Saturday, April 28, 2012

Main Street Stories: Palmer's Rink

The buildings at 409, 411 and 413 South Main Street are part of a structure built in 1884 that was originally known as Palmer's Palace Rink.  Rochester merchant Louis Eugene Palmer broke ground for a roller skating rink on this site in November 1884.  The Rochester Era described the project:
L.E. Palmer has broken ground for a brick skating rink on Main st. adjoining his new store on the north [his new store was the building at 405-407 S. Main, which he had built in 1883]. The skating floor will be 45x110 ft. in the clear, with truss-roof, so that nothing will interfere with the skaters. In addition there will be an office and spectators gallery 15x50 ft. and a barber shop of the same dimensions.
The grand opening of Palmer's Palace Rink was held in February 1885, with the eighteen-piece Rochester Cornet Band providing the music.  Palmer had caught the tail-end of the the roller skating craze that was sweeping the nation at the time, however; within five years he was using the rink as a dance hall instead, and had partitioned the front part of the building, along Main Street, into storefronts. According to newspaper accounts in the Rochester Era, Palmer enclosed the southeast corner of the rink for his jewelry store in 1886, and the northeast corner was enclosed for a barber shop in 1887.  The center section, on the Main Street side, had been a barber shop from the beginning.  By 1919, the rear portion of the rink building was gone, and the only part that remained of Palmer's Palace Rink was the three small, one-story storefronts along Main Street, which we know today as 409, 411 and 413 S. Main.

Over the years, 409 S. Main was occupied by jewelry stores for much of the time. Louis Palmer had his jewelry business there in 1886, and his daughter, Pauline Palmer, had her own jewelry there in the 1950s.  In the late 1950s, Lamoreaux Jewelry was there, and Lamoreaux was followed by Heller's Jewelry in 1961. The center section of the rink, known today as 411 S. Main and currently occupied by the Spy Shop, was originally John Hartwell's barber shop. Around 1900 it was George Axford's tobacco shop, then Miller's Bakery in the 1920s and 1930s. It was Rochester Refrigeration and Clarence's Appliances in the 1950s and early 1960s, and Symar Locksmiths from the late 1960s to the early 1990s. The north section of the building, at 413 S. Main, has housed the Arnold & Schultz meat market around 1900, the LeBlond & Tietz Butcher Shop in 1915, Stackhouse Brothers meats in the 1920s and 1930s, Fred S. Palmer Jewelry and Optometry in the 1950s, and Marvin Weisman Optometry from the late 1950s to the late 1980s.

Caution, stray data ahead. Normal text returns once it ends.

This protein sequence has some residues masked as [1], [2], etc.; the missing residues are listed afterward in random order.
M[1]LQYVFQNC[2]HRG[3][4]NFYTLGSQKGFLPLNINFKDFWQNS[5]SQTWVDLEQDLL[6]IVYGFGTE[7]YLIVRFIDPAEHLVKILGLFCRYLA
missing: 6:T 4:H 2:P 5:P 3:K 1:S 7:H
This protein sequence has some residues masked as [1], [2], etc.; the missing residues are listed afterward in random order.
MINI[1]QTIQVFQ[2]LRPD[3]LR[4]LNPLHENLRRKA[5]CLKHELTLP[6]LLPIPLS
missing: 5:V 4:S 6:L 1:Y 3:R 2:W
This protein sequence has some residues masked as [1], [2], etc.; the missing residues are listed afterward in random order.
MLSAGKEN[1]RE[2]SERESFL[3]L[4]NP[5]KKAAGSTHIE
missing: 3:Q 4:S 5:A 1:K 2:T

The photo shown here was taken in front of a portion of the Palmer's Palace Rink building some time after the three storefronts had been enclosed. It is used here with permission from Dorene Dobat Whitbey and is part of her family photo collection. The man shown with the cow in the foreground is Christopher Dobat.  Notice the condition of the Main Street road bed at the time, as well as the reflection of the Masonic Block building, which stood across the street from this location, seen in the store windows.

My thanks to Dorene Dobat Whitbey for permission to publish this historic photograph.

Saturday, April 21, 2012

Rochester Elevator is Michigan Milestone Business